(This was retrofitted to more tightly match a surprise solution and to allow for another puzzle with the original intent.)
Reflexivity — When the self refers to itself.
Above is a simple polygonal region divided into infinitely many different-sized copies of itself.   Each copy is √2 = 1.414... times as large as the next smaller one (in terms of linear scale, not area).   If 2 copies are removed, the remaining polygonal region is a scaled-down version of the original.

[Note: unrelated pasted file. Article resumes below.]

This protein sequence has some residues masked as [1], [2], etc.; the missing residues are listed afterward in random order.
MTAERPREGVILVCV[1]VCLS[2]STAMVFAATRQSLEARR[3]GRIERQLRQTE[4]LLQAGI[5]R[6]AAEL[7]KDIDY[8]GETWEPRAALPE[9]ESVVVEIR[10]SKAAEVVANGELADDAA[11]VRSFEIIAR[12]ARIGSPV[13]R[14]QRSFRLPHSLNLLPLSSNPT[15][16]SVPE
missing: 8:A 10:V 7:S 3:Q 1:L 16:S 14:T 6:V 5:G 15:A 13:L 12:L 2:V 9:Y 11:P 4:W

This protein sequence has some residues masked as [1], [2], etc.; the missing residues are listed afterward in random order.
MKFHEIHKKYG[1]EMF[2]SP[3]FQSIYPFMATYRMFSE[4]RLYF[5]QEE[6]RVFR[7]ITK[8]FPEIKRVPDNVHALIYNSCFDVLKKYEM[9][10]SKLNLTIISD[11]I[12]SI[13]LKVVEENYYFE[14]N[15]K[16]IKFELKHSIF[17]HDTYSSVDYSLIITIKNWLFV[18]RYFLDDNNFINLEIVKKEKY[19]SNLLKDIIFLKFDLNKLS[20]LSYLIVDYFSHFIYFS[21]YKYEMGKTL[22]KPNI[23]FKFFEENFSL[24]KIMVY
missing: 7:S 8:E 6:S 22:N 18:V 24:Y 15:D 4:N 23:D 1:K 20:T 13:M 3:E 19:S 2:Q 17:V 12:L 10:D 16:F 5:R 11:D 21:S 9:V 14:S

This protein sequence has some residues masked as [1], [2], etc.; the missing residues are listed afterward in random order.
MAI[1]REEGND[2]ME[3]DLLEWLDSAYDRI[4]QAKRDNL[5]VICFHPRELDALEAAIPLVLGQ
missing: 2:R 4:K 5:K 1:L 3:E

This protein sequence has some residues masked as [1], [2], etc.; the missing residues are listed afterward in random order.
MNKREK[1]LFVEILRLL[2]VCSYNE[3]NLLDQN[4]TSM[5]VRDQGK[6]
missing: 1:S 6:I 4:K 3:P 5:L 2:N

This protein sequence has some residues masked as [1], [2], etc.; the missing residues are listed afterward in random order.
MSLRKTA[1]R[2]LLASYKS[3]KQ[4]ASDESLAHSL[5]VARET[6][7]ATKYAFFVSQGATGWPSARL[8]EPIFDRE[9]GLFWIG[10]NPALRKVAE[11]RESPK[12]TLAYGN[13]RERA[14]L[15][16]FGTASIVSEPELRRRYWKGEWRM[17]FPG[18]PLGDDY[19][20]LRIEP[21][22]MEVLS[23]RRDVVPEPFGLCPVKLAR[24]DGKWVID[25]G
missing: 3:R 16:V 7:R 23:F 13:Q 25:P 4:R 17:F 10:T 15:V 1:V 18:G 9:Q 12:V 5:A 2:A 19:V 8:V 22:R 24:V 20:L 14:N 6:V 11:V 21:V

Can you find another simple polygon that has 4 or more sides and can be divided into infinitely many different-sized copies of itself, where the original polygonal region is geometrically similar, without reflection, to what remains if 2 or more component copies are removed?
The open-ended goal is a maximum successive-size ratio as close as possible to 1.
Reflection is not in play.   Each copy size occurs only once.   Polygons in this puzzle have finitely many vertices.   Note that the goal is to minimize the maximum, not average or smallest, ratio between any two successively sized copies.   The large composite polygon is not included in these ratios.